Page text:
Kasatkina: I was excited first of all, because I didn't play for two months because there were no tournaments. I had a long pre-season. At the same time I was a little bit stressed because I didn't play for two months [laughs].

But in the end, I was happy to hit the road again and start the new season. It was a very long beginning of the season. I played six tournaments, almost in a row. It's been great. I couldn't imagine it could be that good.

WTA Insider: Everyone is so optimistic at the start of the season. But did you honestly think you would come home with two titles?

Kasatkina: Of course not. I was ready for the worst. I was ready to lose every first round and go home feeling like a piece of nothing [laughs].

I had no expectations, absolutely, because you never know. At the beginning of the season, with all these tough things, now it's different to travel with the restrictions. You don't know how you're going to react. Maybe you will be so stressed that you will not be able to compete at all. So those are the expectations, which makes everything that's going on now even better.

WTA Insider: Do you think you're doing well despite the restrictions, or do you feel like maybe the restrictions and playing in a bubble might help you?

Kasatkina: I'm a little bit lucky in this way because I can stay in my hotel room forever (laughs). I will be happy with that. But I know many players just cannot. They need to go somewhere, to talk to the people, to change the atmosphere.

But even me, a nerd who likes to stay in the room all day long, even me I start to get really tired. It's tough. Almost three months.

We're lucky to travel, but at the same time it's not real travel. We're just changing the locations. With all the restrictions, you need to make a test every 4-5 days and if you want to leave the place you have to do another test. Now you have additional thoughts, stressful thoughts in your head, which makes it more complicated for sure.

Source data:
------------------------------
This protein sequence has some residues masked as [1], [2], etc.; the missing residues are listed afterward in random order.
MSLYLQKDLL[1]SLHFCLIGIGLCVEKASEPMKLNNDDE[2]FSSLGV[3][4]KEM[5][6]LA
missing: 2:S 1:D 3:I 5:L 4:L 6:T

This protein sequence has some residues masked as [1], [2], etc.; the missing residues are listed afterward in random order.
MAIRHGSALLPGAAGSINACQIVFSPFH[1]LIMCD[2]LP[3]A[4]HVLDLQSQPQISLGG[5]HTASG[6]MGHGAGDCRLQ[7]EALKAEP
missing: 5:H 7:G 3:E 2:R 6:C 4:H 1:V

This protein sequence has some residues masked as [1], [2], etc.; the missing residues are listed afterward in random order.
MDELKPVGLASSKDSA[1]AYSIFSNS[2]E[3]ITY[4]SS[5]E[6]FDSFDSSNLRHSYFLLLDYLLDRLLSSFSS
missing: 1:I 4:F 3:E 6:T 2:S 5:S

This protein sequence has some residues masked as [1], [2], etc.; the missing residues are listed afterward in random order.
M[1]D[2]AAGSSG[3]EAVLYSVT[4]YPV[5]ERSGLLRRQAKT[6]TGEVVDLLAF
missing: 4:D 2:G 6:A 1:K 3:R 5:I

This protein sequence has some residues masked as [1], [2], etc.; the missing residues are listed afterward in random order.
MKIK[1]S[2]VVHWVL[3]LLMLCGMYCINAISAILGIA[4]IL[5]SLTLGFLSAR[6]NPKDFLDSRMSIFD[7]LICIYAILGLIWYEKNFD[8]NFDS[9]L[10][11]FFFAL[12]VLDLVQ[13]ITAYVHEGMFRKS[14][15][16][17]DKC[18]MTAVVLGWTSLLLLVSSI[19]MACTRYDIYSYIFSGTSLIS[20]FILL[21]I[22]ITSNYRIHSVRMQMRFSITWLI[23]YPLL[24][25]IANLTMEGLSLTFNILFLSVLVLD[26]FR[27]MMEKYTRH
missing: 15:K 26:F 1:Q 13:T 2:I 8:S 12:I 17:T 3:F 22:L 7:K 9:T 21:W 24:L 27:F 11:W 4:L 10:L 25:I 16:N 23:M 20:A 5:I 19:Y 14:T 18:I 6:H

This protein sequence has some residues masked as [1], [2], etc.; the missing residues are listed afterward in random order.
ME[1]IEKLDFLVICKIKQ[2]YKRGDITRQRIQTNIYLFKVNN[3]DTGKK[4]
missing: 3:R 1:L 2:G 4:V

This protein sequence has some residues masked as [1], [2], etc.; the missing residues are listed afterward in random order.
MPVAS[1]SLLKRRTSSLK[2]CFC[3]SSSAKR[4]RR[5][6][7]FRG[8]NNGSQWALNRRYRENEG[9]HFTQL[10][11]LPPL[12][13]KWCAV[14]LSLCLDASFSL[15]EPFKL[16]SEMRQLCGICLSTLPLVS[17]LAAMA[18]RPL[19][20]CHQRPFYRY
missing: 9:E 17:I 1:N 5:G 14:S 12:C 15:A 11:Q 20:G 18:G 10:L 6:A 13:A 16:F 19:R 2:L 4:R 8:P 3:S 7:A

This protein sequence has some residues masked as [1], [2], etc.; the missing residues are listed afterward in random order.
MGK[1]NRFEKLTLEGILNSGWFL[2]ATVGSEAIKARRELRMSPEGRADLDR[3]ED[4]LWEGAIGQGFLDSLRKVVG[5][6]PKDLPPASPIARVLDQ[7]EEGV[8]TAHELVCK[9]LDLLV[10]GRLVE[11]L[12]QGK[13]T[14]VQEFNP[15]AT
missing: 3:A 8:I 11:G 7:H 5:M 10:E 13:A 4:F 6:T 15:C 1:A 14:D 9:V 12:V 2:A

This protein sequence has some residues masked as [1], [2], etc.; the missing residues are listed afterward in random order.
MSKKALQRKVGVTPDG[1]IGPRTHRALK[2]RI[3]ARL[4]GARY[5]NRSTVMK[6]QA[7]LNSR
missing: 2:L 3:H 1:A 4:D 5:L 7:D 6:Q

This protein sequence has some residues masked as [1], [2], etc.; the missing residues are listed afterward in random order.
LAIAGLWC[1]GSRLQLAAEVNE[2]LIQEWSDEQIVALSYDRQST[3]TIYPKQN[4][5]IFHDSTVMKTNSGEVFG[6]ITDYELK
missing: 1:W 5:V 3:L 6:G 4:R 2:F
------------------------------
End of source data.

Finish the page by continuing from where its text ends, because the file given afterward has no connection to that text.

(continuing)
"I think I'm lucky that I am playing my best tennis at home, actually. I don't know why. I feel great here, with the atmosphere, with the courts."

WTA Insider: In Melbourne you talked about all the work you were doing with a sports psychologist. Have you been able to continue that work while you've been on the road?

Kasatkina: When you feel good and you don't feel like you don't need the help, you don't do it. But when you feel it, for sure you need something.

For the moment I'm fine. Yes, sometimes if I feel a bit overloaded I'm asking for help. But 100 times less than last year, for example, which is I think a good improvement.

WTA Insider: What are you going to do to recharge your batteries ahead of the clay season?

Kasatkina: Obviously I need to rest. I pulled out of Miami because it was too much to go from St. Petersburg to Miami and play the next day. And also I'm already feeling like I'm getting tired, especially from the traveling.

So I want to stay these weeks before my first tournament on clay to stay in my base and practice with my coach and live for a few weeks in a normal situation. Don't pack and unpack the bags every five days. Just stay in one place for a bit.

WTA Insider: Are you going to see your parents at all? Or are you going to go straight to Spain?

Kasatkina: Actually I went after Australia. I went back home to Togliatti. I hung in there for 2½ weeks. Nothing changed there, to be honest. Unfortunately [laughs].